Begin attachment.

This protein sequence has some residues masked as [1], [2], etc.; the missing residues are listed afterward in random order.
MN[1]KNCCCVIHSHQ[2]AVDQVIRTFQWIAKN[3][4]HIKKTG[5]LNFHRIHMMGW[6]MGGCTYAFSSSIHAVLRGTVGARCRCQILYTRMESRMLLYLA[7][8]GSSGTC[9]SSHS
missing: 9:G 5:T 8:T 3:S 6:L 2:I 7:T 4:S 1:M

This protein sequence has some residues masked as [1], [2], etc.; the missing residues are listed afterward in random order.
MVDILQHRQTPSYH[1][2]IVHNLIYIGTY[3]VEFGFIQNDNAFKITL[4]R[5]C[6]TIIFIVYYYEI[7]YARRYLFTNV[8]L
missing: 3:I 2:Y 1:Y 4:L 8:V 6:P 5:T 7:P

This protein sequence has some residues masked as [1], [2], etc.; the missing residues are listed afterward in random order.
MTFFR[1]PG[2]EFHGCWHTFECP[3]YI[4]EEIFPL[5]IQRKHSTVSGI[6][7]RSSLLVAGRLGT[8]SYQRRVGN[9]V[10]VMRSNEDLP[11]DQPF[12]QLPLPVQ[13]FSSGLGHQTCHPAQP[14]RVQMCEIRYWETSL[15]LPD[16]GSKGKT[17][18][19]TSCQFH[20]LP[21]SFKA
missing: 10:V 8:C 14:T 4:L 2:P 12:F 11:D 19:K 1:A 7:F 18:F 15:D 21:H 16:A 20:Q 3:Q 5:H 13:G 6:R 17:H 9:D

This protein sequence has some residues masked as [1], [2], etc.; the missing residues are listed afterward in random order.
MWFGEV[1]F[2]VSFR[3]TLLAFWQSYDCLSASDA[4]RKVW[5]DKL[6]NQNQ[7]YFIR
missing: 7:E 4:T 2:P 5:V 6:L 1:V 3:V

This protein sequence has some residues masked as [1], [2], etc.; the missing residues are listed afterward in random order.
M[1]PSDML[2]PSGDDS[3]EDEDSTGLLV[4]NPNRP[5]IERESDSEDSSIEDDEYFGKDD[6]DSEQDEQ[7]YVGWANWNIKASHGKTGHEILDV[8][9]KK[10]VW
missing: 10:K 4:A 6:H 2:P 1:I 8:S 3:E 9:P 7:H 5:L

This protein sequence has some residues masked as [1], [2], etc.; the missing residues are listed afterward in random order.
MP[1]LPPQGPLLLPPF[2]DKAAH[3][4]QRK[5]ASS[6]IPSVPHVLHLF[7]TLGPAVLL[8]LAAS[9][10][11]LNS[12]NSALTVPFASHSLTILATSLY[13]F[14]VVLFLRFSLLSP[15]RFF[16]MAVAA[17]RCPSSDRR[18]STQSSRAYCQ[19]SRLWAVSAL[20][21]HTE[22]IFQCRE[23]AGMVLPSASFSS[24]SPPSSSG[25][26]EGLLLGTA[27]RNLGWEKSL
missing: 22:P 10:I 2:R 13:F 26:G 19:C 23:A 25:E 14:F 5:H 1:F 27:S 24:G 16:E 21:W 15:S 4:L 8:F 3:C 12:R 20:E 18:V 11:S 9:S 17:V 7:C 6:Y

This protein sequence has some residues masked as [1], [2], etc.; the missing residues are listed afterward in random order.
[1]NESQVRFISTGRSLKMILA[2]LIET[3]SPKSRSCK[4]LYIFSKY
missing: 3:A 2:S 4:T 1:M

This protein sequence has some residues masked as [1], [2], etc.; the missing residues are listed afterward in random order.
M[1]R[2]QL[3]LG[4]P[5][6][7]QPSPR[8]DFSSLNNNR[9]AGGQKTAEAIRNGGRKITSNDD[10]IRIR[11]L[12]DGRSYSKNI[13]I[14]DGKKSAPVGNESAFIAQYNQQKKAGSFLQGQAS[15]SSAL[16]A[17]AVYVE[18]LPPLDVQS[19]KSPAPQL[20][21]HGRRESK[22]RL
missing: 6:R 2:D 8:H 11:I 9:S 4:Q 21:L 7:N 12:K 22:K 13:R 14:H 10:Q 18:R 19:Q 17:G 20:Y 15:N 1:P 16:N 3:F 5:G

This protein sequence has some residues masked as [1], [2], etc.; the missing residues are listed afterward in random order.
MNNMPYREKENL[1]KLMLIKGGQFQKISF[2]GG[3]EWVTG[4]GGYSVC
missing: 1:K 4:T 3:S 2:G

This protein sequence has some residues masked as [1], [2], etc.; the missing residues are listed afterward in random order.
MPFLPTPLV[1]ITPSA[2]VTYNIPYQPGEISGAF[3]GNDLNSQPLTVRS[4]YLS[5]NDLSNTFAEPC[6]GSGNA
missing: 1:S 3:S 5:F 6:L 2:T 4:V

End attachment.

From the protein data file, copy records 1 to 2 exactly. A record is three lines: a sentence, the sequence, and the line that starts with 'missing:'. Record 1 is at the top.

This protein sequence has some residues masked as [1], [2], etc.; the missing residues are listed afterward in random order.
MN[1]KNCCCVIHSHQ[2]AVDQVIRTFQWIAKN[3][4]HIKKTG[5]LNFHRIHMMGW[6]MGGCTYAFSSSIHAVLRGTVGARCRCQILYTRMESRMLLYLA[7][8]GSSGTC[9]SSHS
missing: 9:G 5:T 8:T 3:S 6:L 2:I 7:T 4:S 1:M

This protein sequence has some residues masked as [1], [2], etc.; the missing residues are listed afterward in random order.
MVDILQHRQTPSYH[1][2]IVHNLIYIGTY[3]VEFGFIQNDNAFKITL[4]R[5]C[6]TIIFIVYYYEI[7]YARRYLFTNV[8]L
missing: 3:I 2:Y 1:Y 4:L 8:V 6:P 5:T 7:P